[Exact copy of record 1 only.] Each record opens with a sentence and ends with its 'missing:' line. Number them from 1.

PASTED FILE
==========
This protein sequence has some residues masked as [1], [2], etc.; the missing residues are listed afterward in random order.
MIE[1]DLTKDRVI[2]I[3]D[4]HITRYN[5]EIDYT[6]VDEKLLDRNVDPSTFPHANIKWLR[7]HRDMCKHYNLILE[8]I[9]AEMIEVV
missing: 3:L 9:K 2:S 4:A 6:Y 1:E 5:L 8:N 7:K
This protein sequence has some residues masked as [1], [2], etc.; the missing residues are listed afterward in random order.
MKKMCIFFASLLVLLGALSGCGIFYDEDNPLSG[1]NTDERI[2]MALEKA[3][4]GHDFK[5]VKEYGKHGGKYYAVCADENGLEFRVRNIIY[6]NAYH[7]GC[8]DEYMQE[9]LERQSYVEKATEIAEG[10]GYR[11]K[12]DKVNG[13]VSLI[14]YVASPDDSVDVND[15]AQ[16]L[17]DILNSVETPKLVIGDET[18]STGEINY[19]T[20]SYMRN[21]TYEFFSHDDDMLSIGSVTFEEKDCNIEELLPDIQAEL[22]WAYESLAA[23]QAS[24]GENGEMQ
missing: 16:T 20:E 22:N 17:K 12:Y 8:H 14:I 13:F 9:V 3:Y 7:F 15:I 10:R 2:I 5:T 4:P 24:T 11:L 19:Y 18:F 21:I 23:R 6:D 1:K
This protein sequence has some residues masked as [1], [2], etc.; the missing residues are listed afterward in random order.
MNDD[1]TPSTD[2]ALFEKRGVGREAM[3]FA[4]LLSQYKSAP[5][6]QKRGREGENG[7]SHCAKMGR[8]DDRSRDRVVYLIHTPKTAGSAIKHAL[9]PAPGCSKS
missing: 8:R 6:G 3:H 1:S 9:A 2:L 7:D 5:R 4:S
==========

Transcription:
This protein sequence has some residues masked as [1], [2], etc.; the missing residues are listed afterward in random order.
MIE[1]DLTKDRVI[2]I[3]D[4]HITRYN[5]EIDYT[6]VDEKLLDRNVDPSTFPHANIKWLR[7]HRDMCKHYNLILE[8]I[9]AEMIEVV
missing: 3:L 9:K 2:S 4:A 6:Y 1:E 5:L 8:N 7:K